Earlier in the week, the COPS/Metro Alliance urged City Council to delay its vote to provide more time for citizens to understand the changes to CCHIP and hold at least one meeting completely dedicated to public input. The group also sought more details about a proposed affordable housing fund created within CCHIP and asked for a study of displaced residents caused by development using CCHIP incentives since the policies’ inception in 2012.
While Nirenberg and some Council members spoke with members of COPS/Metro Alliance about the policy changes this week, ultimately none of the group’s requests were immediately acted on.
“It is not enough that the Mayor and City Council give taxpayers their ‘word’ … to prevent direct displacement,” reads a COPS/Metro statement released after the vote that outlines a number of items the organization wants the City to act on. “The Mayor’s staff has told us he wants quarterly updates on the CCHIP program. We will expect those to be transparent and public.”
Council approved expansion of CCHIP to 13 regional centers around the Metro area including Brooks, the Greater Airport Area, Highway 151-Loop 1604, Lackland AFB-Port San Antonio, Northeast I-35-Loop 410, Medical Center, Midtown, Stone Oak, Texas A&M-San Antonio, and University of Texas at San Antonio. The program also expands to parcels of land within one-quarter mile of transportation corridors identified in the VIA 2040 Plan.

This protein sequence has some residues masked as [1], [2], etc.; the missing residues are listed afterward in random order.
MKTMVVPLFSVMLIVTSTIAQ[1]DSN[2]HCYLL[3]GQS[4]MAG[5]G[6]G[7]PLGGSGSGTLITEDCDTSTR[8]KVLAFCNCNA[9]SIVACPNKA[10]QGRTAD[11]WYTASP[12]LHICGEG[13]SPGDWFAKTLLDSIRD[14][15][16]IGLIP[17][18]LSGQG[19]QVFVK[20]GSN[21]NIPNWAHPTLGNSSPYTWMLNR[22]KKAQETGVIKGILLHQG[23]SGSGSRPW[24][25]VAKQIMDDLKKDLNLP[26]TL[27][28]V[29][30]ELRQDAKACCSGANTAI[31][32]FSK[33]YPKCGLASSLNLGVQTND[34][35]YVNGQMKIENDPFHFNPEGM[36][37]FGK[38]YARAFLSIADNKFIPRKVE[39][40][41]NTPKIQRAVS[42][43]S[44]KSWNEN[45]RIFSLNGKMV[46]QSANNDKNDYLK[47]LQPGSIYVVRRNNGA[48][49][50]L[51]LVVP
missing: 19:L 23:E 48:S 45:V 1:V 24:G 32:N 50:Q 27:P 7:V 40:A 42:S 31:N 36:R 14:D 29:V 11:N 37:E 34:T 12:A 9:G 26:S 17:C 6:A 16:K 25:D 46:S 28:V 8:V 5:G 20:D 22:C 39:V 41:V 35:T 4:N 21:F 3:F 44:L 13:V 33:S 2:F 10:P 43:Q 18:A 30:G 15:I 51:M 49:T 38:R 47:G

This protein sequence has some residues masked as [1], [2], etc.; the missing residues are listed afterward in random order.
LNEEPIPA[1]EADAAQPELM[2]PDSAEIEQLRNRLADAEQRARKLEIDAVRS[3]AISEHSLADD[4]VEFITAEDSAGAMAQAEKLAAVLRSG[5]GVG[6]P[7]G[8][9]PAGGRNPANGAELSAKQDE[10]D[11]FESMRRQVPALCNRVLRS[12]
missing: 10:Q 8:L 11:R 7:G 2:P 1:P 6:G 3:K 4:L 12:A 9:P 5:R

The area in which CCHIP incentives are available downtown shrinks from 5 square miles to 2.6 square miles. The changes also instituted a system in which different levels of incentives are available based on tiers and location within the city.
- Tier 1 will cover everywhere within .91 miles of the Central Business District and provide maximum incentives to projects including an affordability component.
- Tier 2 will require 10 percent of units committed to families making 60 percent of area median income (AMI) and 10 percent committed to families making 80 percent of AMI or be above five stories.
- Tier 3 will require 20 percent of units committed to families making 60 percent of AMI and be limited to the 13 regional centers and VIA transportation corridors.
CCHIP won’t be available in the regional centers until each area has completed its public input and planning process and had its land use plans adopted by City Council. City officials said this week that process should be complete for each of the regional centers by the end of 2019.